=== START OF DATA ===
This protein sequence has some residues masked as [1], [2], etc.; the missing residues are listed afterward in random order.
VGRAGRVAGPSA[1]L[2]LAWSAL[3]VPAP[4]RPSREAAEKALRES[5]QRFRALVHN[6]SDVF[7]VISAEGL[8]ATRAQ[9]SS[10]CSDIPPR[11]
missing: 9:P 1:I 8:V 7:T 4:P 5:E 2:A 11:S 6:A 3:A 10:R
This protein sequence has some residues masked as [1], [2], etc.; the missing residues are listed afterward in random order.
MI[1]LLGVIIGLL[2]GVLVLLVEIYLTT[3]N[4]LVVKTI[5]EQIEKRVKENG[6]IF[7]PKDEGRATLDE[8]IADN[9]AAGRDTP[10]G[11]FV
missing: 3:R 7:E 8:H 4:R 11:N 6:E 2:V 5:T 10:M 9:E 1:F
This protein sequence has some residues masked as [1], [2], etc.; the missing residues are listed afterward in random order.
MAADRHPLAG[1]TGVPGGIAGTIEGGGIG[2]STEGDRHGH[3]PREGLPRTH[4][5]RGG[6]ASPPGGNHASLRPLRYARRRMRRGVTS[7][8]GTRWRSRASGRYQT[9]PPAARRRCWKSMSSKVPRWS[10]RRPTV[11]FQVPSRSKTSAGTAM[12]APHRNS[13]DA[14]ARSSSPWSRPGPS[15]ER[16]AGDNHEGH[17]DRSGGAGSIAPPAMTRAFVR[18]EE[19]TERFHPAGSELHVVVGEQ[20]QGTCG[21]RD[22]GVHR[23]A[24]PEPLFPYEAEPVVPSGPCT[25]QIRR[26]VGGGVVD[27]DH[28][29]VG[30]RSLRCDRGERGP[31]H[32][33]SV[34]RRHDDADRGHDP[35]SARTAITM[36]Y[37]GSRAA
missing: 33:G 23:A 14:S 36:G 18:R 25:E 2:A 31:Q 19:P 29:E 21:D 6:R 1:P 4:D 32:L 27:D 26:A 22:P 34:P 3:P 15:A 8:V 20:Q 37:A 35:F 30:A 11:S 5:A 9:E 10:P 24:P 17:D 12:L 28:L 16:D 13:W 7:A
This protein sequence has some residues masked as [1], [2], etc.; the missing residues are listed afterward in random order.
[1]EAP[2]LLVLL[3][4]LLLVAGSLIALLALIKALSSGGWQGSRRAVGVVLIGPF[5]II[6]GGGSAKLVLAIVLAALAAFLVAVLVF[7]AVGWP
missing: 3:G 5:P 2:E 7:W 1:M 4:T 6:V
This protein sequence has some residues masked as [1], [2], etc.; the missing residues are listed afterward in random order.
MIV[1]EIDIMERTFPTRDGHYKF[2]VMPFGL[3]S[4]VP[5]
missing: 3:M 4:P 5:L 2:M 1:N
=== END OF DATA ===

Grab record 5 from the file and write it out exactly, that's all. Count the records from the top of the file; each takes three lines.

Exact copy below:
This protein sequence has some residues masked as [1], [2], etc.; the missing residues are listed afterward in random order.
MIV[1]EIDIMERTFPTRDGHYKF[2]VMPFGL[3]S[4]VP[5]
missing: 3:M 4:P 5:L 2:M 1:N